Herbal Pain Medicine Millsboro DE
Rehoboth Beach, DE
Yoga, Wellness Training, Weight Management, Therapeutic Touch, Tai Chi, Supplements, Stress Management, Spiritual Attunement, Reiki, Reflexology, Qi Gong, Public Health, Preventive Medicine, Pharmacology, Nutrition, Naturopathy, Mind/Body Medicine, Metabolic Medicine, Meditation, Medical Intuition, Massage Therapy, Internal Medicine, Hypnosis/Hypnotherapy, Homeopathy, Herbal Medicine, Healthy Aging, Healing Touch, Geriatrics, General Practice, Energy Medicine, Diabetes, CranioSacral Therapy, Coa
American Holistic Medical Association
Internal Medicine, Nutrition
Medical School: Univ Of The Philippines, Coll Of Med, Manila, Philippines
Graduation Year: 1981
Diabetes Education, Nutrition Counseling, Weight Management, Diet Plan, Sports Nutrition, First Consultation, Weight Loss
Monday:9:00 AM - 5:00 PM
Tuesday:9:00 AM - 5:00 PM
Wednesday:9:00 AM - 5:00 PM
Thursday:9:00 AM - 5:00 PM
Friday:9:00 AM - 5:00 PM
Internal Medicine, Nutrition
Medical School: New York Med Coll, Valhalla Ny 10595
Graduation Year: 1965
Effective Herbal Pain Relief
By Jacob Teitelbaum, MD
I have muscle aches on occasion and pain from mild arthritis. I don’t like taking over-the-counter pain relievers since they often upset my stomach and I know they can be hard on the liver. Are there natural alternatives that really work?
Fortunately, you can easily find natural, nontoxic alternatives to the three primary over-the-counter pain relievers (aspirin, acetaminophen, and ibuprofen). Willow bark (Salix alba)—the original source of aspirin—has proven much safer and more effective than its derivative. And studies on willow bark extract consistently show its effectiveness in reducing pain. For example, in one study of 661 patients with severe chronic low back pain, 40 percent of the participants taking a daily dose of willow bark extract standardized to 240 mg of salicin were pain-free after four weeks, with clear improvement after only one week of treatment. In contrast, only 18 percent of those receiving standard orthopedic care and Motrin for four weeks were pain-free. Unlike aspirin, the willow bark caused no adverse effects on the stomach lining (indigestion, ulcers, etc.). Studies have also shown willow bark extract to be as effective for osteoarthritis pain as the prescription medication Vioxx.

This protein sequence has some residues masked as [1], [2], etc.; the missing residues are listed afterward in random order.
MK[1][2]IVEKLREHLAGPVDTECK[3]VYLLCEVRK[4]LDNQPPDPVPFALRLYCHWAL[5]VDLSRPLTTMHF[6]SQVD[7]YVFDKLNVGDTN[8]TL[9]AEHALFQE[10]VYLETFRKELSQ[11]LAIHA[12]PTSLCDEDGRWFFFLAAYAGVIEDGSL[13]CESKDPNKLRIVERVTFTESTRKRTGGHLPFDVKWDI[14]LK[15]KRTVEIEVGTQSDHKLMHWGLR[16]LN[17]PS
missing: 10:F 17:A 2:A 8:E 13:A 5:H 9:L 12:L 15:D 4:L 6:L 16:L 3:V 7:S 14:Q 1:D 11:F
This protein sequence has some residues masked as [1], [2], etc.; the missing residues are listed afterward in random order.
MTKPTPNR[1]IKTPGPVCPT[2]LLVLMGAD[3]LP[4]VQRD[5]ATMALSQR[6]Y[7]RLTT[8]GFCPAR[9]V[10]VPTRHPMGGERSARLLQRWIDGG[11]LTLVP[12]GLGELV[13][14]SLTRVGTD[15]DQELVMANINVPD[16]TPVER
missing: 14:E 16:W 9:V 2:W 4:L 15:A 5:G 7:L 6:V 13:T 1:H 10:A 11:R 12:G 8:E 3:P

I recommend beginning with a standardized formula, at 240 mg of salicin per day until you are pain-free. At that point, you may be able to lower the dose to 120 mg of salicin or less per day, or take as needed. (The number of tablets needed will vary according to the amount of salicin per tablet—check the label.)
Another effective herb for pain, Boswellia (Boswellia serrata), also known as frankincense, has been used in ayurvedic medicine for centuries. Studies show it reduces arthritis pain by a remarkable 90 percent. A common dose is 350 mg three times a day. Specifically for arthritis pain, I suggest you also add 1,500 mg of glucosamine sulfate plus 2,500 mg of MSM (methylsulfonylmethane) per day. These supplements provide the raw materials the body needs to rebuild cartilage and help heal osteoarthritis.
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